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 Page 4 of 6. Messages 1 to 20 | 21 to 40 | 41 to 60 | 61 to 80 | 81 to 100 | 101 to 118
Author
The helmet question

shortman
16/11/2010
9:37:44 PM
Seriously...I just read this whole topic from start to finish...ur all mad....anyway...so i guess bein somewhat of a climbin beginner i should not only be wearing a helmet but also be usin a rope...anyone wanna teach a reallly good looking 6ft8 retired tight rope walker how to climb and ride safely?

IdratherbeclimbingM9
16/11/2010
10:22:28 PM
On 16/11/2010 shortman wrote:
>Seriously...I just read this whole topic from start to finish...ur all
>mad....anyway...so i guess bein somewhat of a climbin beginner i should
>not only be wearing a helmet but also be usin a rope...anyone wanna teach
>a reallly good looking 6ft8 retired tight rope walker how to climb and
>ride safely?

You "missed it by that much" ... (shades of M. Smart)!
~> Both the 'Find Climbers' section (heh, heh, heh), and two days from exercising your tight rope skills...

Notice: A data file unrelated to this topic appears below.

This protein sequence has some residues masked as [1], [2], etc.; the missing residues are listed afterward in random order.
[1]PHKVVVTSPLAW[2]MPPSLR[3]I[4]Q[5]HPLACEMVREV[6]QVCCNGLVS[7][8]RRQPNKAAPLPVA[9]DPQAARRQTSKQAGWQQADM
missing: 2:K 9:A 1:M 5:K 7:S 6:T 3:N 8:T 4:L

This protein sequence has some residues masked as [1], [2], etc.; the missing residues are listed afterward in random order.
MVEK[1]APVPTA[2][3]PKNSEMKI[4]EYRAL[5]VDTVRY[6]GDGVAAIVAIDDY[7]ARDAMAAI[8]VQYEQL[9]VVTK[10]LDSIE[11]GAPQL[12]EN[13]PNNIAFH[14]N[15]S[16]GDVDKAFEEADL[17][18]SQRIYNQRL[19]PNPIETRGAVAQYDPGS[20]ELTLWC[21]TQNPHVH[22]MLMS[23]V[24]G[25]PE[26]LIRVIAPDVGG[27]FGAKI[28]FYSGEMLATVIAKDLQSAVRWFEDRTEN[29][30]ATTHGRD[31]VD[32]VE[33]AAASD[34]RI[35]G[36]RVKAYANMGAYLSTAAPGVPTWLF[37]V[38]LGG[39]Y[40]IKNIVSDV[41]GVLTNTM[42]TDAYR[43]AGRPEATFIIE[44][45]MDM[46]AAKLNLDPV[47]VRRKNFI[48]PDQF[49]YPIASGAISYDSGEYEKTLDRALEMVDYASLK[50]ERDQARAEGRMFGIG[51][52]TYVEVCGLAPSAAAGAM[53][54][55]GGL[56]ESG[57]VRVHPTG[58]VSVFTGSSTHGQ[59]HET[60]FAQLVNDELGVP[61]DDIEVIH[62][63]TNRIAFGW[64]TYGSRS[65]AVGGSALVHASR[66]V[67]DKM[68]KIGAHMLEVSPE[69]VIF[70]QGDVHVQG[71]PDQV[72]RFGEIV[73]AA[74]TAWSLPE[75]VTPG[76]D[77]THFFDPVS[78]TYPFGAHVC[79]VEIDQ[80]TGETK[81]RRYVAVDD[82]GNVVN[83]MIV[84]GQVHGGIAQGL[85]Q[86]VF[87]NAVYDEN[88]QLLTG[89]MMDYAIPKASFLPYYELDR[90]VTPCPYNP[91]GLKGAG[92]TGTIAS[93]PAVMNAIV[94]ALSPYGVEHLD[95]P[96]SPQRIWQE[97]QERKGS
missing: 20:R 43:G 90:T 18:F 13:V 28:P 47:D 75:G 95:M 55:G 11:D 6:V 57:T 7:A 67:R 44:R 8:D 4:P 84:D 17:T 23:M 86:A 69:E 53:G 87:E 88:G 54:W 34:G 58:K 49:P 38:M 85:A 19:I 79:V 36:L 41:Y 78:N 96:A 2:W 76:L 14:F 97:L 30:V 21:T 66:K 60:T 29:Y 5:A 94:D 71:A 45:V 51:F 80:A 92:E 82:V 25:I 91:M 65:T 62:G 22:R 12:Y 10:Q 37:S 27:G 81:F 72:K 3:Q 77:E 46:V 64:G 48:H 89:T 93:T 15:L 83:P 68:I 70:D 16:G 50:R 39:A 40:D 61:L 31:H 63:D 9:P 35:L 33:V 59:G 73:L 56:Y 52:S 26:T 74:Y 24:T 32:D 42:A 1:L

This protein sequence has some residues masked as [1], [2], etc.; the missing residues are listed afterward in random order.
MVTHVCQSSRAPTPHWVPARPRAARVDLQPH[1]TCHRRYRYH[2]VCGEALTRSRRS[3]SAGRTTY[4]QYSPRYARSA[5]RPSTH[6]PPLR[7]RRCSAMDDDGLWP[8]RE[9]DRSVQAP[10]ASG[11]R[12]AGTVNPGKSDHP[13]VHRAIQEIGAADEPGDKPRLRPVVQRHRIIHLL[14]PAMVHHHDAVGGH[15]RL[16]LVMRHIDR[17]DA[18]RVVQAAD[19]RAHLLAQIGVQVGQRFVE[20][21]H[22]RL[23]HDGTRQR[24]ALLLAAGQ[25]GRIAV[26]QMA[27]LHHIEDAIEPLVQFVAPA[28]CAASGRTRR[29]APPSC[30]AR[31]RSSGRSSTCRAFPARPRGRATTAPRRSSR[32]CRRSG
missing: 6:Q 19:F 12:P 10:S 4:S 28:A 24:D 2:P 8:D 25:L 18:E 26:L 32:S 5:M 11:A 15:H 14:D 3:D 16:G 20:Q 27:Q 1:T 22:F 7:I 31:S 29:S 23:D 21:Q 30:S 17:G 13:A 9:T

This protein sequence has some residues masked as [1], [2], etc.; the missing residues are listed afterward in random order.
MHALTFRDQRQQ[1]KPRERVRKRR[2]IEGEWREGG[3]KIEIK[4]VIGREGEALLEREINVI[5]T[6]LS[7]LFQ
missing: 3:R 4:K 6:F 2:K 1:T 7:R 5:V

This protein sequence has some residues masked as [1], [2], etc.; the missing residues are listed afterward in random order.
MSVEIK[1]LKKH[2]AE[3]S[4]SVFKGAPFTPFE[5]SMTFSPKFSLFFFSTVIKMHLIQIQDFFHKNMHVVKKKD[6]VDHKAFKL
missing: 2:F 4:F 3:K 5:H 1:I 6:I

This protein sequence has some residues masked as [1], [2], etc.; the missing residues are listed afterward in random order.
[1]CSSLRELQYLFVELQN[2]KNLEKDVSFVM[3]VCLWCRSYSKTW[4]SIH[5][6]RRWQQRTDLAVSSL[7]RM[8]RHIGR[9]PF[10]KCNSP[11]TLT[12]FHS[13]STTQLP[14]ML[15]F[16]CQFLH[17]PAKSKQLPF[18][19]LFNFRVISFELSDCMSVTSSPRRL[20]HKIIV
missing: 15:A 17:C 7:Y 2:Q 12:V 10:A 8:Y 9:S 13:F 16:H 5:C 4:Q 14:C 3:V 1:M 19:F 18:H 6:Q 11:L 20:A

?
dmnz
18/11/2010
10:52:24 AM
I think the interesting thing is I will wear a helmet always, even resort skiing, except bouldering where I'm more likely to fall off something steep enough and with not enough time to right oneself on the fall.

The only other time I had to fess up to was an alpine gully where I was wearing a hat cos it was so stinking hot and cos I was soloing didnt have a partner to go right, your helmet is still on your pack so I didnt realise til I'd got back down. Dumb.

Moral: helmets are cheap insurance. Wear them.
Godless
18/11/2010
11:19:19 AM
No. Fcuk off.

Doug
19/11/2010
7:04:11 PM
On 18/11/2010 dmnz wrote:
>I think the interesting thing is I will wear a helmet always

No, that's not at all interesting. Except to provoke the questions:
* do you wear one when you're driving?
* what about when you're a pedestrian?
* or climbing a ladder?
>
>Moral: helmets are cheap insurance. Wear them.

Wear one yourself if you want to. Suggest places where you think helmets are essential. But don't dictate your needs to others. 'Nuff said.

Miguel75
19/11/2010
11:29:47 PM
On 19/11/2010 Doug Bruce wrote: